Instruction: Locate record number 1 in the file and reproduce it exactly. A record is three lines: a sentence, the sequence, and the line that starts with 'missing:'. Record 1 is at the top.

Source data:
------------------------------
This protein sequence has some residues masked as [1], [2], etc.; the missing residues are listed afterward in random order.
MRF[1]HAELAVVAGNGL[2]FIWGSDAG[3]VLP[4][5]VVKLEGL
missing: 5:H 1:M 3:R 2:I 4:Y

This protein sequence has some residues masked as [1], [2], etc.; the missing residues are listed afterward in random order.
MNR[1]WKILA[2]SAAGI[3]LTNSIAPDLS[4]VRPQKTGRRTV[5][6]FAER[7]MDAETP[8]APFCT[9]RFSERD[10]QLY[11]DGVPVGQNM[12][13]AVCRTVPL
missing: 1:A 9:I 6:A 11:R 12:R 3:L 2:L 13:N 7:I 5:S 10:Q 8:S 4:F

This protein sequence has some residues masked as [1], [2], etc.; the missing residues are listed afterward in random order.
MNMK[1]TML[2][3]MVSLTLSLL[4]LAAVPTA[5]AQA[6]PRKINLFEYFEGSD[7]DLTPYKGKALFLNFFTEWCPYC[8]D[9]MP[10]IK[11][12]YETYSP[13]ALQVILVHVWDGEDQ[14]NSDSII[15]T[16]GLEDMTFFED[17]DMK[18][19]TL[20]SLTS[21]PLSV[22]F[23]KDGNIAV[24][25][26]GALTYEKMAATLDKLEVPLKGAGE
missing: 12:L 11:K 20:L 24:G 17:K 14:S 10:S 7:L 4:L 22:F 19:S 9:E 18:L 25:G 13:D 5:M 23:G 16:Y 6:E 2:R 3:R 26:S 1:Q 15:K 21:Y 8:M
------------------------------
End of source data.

This protein sequence has some residues masked as [1], [2], etc.; the missing residues are listed afterward in random order.
MRF[1]HAELAVVAGNGL[2]FIWGSDAG[3]VLP[4][5]VVKLEGL
missing: 5:H 1:M 3:R 2:I 4:Y